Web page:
Thrilling Brahms and Saint-Saëns from Bournemouth S.O.

United KingdomUnited Kingdom  Weber, Brahms, Saint-Saëns:  Louis Lortie (piano), Bournemouth Symphony Orchestra/Yan Pascal Tortelier (conductor), The Lighthouse, Poole, 7/10/15 (IL)


Lortie & Tortelier
                                      Lortie & Tortelier Photo: credit BSO


Weber – Euryanthe – Overture
Brahms – Piano Concerto No. 1 in D minor
Saint-Saëns Symphony No. 3 in C minor  ‘Organ’


This concert was broadcast live on BBC Radio 3.

I never cease to be astounded by the immense power Brahms evinces from a relatively small orchestra for the massive opening movement his epic Piano Concerto No. 1. The inspiration never flags through its 20+ minutes; just think, for instance, of that extraordinarily fresh dramatic twist Brahms bestows on his coda. The violence and menace of those frequently heard ferocious stabbing chords was caught mightily by Louis Lortie reminding me of treasured past classic recorded readings by the likes of Clifford Curzon and Emil Gilels.  Tortelier responds with equal intensity although I thought that the quieter, more lyrical section tended to droop a little. By contrast, Lortie reflected spiritually and poetically on the divine music that is the quieter more introspective Adagio; and then rejoiced in the bright vigorous outpourings of the Rondo Finale and rose to its virtuoso challenges with élan.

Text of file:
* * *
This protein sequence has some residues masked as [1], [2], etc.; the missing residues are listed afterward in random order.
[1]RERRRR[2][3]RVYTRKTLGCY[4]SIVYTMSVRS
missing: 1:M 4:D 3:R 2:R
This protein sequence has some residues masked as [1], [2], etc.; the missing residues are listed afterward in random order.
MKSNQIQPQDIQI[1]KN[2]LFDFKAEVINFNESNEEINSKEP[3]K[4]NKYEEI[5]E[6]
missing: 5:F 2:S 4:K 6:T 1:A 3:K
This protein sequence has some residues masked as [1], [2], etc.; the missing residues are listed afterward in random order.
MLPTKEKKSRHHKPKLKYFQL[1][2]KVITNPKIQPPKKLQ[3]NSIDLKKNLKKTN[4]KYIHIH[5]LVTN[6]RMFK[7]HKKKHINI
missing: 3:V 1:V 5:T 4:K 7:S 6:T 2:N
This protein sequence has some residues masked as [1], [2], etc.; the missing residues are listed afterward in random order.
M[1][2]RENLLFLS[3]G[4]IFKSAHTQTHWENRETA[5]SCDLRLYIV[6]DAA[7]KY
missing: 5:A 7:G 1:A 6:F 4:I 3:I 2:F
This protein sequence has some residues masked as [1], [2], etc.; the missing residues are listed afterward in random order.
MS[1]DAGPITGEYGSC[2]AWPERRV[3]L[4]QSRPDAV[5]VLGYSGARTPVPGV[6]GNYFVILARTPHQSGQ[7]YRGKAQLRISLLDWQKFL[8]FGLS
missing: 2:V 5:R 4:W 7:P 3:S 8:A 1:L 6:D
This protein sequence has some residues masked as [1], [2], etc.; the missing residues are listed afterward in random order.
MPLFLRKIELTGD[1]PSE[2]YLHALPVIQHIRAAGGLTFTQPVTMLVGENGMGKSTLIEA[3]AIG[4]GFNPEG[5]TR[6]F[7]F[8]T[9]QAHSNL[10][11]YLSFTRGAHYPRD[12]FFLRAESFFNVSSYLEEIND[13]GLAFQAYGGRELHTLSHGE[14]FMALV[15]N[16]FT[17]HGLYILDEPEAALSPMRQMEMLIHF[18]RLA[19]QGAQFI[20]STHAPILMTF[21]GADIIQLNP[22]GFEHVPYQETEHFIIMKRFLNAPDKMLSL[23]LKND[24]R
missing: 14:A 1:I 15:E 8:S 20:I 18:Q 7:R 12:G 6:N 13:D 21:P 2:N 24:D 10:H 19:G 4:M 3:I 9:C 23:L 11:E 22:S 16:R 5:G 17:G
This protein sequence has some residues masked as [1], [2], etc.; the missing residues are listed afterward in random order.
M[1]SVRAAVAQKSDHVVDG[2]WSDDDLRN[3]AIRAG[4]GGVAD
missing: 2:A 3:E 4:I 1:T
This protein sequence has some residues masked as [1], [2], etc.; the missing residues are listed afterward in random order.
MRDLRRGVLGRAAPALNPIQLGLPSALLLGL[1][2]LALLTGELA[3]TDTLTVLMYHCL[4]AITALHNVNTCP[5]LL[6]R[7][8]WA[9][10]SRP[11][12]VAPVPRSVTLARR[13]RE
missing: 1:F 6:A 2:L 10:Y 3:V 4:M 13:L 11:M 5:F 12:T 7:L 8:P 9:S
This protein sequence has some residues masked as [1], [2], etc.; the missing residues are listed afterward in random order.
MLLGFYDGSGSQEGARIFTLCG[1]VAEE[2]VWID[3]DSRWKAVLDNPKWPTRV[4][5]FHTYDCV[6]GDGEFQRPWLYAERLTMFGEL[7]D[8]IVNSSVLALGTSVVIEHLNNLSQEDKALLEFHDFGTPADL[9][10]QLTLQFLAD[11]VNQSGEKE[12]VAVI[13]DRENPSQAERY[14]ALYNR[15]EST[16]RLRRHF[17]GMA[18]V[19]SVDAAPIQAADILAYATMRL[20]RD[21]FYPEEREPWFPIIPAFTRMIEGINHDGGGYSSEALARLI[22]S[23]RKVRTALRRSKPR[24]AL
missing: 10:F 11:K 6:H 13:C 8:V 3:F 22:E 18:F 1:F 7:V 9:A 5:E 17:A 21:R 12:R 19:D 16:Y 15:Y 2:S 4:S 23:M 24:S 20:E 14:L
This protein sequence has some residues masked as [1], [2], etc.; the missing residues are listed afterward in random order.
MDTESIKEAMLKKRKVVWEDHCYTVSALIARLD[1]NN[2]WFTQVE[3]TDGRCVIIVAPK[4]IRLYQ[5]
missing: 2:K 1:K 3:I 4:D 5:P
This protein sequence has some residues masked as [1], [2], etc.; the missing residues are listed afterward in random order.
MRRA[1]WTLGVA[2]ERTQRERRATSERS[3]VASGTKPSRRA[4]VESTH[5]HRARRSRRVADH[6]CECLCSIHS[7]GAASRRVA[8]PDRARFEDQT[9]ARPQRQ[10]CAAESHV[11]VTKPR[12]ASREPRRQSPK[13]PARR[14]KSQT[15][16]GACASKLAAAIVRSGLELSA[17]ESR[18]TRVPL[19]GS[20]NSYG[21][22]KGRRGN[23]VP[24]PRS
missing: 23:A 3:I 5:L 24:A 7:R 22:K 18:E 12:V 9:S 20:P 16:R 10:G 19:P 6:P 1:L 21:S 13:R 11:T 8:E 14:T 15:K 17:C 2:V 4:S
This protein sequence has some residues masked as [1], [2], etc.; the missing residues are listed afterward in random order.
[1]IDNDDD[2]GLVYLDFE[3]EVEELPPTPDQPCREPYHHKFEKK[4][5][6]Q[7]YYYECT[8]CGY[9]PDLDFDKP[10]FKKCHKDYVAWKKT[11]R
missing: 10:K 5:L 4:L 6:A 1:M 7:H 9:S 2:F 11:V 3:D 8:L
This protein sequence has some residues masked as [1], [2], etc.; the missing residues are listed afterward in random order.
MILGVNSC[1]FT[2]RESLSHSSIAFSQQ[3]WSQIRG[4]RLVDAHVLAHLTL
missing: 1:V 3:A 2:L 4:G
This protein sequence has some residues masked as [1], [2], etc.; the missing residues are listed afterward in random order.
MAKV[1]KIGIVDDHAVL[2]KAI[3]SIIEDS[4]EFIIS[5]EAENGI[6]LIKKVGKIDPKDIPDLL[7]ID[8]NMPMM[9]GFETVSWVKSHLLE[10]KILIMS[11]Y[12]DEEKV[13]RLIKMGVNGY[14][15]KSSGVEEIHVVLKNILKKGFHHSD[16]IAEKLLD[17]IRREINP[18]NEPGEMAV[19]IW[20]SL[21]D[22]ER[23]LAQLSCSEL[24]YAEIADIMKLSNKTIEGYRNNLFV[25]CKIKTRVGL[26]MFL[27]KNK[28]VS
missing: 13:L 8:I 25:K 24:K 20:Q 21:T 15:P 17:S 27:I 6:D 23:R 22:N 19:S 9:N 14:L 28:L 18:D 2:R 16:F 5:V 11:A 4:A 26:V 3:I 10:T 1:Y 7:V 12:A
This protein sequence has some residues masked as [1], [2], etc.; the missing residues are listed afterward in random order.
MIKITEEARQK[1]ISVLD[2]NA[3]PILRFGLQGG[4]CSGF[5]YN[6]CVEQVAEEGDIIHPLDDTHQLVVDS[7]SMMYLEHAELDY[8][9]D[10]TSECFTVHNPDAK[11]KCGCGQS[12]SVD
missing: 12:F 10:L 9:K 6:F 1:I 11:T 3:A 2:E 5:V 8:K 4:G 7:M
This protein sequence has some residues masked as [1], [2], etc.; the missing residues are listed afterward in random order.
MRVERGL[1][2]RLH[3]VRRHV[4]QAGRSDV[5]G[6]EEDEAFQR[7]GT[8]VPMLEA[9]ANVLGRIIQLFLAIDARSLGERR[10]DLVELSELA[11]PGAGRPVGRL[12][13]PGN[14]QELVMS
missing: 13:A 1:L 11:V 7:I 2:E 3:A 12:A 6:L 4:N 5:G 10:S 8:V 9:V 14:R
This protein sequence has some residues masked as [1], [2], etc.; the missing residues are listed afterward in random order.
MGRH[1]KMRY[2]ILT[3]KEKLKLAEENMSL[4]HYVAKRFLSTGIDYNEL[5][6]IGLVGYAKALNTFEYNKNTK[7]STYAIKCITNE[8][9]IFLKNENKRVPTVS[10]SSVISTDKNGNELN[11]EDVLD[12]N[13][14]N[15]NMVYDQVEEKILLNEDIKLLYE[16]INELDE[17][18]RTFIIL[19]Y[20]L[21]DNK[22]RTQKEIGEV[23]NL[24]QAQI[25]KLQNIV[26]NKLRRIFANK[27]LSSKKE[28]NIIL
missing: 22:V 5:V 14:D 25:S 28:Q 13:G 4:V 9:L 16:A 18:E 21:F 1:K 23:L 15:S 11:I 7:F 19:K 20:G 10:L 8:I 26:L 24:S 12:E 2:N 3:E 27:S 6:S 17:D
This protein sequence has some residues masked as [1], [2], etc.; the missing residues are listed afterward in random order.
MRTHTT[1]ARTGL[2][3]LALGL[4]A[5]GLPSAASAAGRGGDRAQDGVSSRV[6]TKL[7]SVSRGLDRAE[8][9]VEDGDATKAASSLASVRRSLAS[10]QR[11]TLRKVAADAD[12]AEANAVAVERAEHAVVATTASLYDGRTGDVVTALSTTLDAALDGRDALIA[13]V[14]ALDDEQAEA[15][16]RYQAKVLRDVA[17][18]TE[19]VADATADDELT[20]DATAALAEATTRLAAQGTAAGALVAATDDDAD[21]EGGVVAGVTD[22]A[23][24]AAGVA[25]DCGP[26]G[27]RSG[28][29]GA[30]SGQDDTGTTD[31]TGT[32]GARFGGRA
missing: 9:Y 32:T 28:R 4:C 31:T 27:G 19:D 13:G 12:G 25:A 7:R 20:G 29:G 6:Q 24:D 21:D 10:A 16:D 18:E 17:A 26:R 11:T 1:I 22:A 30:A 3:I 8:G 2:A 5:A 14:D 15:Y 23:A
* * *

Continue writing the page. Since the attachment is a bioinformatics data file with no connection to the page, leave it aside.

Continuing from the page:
I have to admit that I was not looking forward to the Saint-Saëns’ ‘Organ’ Symphony. It seems to have appeared too often in concert programmes to encourage potential bookings.  There are so many more of this composer’s works to merit inclusion – the brilliant Cello Concerto No. 1 in A minor, for instance. Yet as it turned out, Tortelier’s reading of the  ‘Organ’ Symphony won me over completely. To my ears, it somehow had a particularly French-sounding nuance and rubato that was most attractive.  I particularly liked the Bournemouth strings’ playing in the beautiful Poco Adagio section with its multi-part writing for the violins and the lovely pizzicatos. The more exciting second part of the symphony brought out the organ in exciting full swell with the Bournemouth brass and the whole orchestra playing enthusiastically for all they were worth. The audience responded very enthusiastically.

The concert also included, as a warm-up, the brief and relatively pleasing Weber overture.


Ian Lace


Leave a Comment